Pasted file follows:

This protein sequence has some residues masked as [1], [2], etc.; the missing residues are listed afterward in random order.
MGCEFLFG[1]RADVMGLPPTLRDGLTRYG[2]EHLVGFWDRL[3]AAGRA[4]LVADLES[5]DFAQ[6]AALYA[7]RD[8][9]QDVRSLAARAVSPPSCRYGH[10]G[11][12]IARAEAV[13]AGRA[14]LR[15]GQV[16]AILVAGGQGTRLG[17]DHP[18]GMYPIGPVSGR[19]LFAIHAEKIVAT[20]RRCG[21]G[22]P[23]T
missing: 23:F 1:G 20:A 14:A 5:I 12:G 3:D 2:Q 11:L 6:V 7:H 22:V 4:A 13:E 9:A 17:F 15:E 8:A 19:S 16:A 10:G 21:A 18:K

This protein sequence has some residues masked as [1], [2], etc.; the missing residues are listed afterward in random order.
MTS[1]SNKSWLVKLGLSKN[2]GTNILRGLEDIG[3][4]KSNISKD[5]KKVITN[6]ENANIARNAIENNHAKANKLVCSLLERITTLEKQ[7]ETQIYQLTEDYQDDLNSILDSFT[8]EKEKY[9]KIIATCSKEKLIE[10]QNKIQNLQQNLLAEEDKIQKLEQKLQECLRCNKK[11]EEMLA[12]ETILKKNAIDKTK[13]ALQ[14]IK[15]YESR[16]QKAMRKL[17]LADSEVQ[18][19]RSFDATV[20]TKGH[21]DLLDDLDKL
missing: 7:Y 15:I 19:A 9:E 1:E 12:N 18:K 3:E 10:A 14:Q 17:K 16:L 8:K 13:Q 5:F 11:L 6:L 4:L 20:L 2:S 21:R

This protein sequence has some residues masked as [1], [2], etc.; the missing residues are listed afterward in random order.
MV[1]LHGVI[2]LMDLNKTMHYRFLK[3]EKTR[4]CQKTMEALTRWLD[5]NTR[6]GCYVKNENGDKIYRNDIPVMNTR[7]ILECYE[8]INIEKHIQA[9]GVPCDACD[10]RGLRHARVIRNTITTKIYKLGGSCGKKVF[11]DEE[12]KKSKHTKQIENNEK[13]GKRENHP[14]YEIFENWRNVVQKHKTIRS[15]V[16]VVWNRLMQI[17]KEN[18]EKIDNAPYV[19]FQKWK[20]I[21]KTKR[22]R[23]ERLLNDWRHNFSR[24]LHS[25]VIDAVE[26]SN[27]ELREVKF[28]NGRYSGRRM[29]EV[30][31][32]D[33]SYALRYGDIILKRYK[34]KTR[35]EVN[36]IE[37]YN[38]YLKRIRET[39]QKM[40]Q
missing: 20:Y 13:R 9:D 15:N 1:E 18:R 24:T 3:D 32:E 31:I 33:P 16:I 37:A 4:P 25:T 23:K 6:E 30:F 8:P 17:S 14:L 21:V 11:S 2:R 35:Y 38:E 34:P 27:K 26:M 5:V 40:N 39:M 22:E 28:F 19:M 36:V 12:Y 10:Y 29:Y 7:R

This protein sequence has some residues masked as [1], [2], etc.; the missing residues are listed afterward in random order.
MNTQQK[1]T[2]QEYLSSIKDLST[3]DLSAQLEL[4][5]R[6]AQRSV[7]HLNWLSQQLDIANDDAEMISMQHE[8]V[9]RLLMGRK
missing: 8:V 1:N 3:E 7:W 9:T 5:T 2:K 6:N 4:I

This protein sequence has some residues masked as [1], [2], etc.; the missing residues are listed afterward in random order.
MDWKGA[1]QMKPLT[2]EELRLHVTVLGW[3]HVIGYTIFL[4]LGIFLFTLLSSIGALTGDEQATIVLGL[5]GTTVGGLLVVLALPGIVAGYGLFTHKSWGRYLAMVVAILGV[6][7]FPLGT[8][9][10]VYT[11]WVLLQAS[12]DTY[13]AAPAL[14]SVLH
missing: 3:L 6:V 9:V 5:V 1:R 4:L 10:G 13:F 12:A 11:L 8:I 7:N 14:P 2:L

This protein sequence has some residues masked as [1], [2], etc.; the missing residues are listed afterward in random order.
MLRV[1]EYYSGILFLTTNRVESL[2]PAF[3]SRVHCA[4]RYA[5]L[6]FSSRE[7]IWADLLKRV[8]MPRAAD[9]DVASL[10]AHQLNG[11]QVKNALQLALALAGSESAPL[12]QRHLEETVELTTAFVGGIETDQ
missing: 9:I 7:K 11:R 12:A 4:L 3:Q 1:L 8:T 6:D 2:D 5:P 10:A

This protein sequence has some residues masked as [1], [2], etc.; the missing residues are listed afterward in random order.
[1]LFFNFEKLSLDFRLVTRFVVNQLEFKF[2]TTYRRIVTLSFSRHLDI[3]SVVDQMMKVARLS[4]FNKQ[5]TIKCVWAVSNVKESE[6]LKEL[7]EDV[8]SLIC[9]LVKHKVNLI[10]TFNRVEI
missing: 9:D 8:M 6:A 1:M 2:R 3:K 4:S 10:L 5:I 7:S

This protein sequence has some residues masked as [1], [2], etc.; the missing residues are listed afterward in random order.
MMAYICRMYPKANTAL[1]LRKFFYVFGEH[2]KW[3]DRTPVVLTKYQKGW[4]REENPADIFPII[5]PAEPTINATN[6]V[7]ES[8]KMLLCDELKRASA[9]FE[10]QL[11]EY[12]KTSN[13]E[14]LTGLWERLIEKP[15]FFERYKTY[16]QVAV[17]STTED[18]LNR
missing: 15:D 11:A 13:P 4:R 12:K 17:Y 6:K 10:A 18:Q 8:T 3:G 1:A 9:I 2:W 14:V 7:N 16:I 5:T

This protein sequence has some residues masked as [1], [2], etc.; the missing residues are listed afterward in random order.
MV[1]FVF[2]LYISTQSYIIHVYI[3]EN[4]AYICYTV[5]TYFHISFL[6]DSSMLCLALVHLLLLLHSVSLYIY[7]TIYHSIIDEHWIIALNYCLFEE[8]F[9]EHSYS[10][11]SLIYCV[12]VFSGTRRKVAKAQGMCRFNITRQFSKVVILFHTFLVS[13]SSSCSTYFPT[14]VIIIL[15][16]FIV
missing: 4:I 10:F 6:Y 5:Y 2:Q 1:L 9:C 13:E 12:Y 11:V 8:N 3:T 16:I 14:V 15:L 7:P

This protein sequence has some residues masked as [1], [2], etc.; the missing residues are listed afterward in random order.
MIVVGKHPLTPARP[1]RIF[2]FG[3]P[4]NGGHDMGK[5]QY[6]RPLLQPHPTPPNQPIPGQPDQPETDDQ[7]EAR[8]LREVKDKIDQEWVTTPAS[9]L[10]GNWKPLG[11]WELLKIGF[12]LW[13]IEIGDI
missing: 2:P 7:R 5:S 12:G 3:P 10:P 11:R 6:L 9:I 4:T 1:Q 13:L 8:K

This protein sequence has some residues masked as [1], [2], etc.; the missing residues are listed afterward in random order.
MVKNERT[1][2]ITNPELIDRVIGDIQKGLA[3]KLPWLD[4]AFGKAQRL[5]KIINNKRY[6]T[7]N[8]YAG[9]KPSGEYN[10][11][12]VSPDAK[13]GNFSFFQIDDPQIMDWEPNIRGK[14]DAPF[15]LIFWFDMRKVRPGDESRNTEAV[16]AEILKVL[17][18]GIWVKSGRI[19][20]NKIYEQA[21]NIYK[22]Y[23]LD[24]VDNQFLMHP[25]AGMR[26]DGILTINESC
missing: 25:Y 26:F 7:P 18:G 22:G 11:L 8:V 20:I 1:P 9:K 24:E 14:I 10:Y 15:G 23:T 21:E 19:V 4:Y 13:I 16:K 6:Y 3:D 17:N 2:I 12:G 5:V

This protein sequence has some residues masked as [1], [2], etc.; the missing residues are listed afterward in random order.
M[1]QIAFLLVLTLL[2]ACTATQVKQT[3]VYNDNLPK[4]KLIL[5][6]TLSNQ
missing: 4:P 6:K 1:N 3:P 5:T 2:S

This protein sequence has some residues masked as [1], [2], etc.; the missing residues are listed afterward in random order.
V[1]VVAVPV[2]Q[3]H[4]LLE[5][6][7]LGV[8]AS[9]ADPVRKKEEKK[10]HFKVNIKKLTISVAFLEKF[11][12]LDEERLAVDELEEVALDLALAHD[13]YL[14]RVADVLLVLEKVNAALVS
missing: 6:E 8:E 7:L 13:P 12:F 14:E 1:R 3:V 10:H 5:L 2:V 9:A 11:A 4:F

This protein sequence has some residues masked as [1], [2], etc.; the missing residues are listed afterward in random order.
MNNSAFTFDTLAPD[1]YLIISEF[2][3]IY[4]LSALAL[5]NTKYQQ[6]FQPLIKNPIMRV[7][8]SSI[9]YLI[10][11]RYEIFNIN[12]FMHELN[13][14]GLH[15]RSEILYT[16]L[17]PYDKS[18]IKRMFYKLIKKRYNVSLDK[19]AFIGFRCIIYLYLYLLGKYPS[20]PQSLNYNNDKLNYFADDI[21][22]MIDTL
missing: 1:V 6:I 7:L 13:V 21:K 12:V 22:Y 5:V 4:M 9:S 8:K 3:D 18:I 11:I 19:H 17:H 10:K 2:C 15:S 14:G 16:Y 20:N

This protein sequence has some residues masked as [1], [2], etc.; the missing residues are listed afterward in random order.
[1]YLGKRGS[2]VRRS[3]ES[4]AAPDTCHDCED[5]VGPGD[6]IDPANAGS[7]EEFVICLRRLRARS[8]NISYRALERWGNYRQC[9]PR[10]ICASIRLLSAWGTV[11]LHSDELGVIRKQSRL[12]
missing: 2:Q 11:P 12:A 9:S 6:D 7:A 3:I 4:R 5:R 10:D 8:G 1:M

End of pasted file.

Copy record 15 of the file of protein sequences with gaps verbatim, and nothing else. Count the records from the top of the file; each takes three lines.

This protein sequence has some residues masked as [1], [2], etc.; the missing residues are listed afterward in random order.
[1]YLGKRGS[2]VRRS[3]ES[4]AAPDTCHDCED[5]VGPGD[6]IDPANAGS[7]EEFVICLRRLRARS[8]NISYRALERWGNYRQC[9]PR[10]ICASIRLLSAWGTV[11]LHSDELGVIRKQSRL[12]
missing: 2:Q 11:P 12:A 9:S 6:D 7:A 3:I 4:R 5:R 10:D 8:G 1:M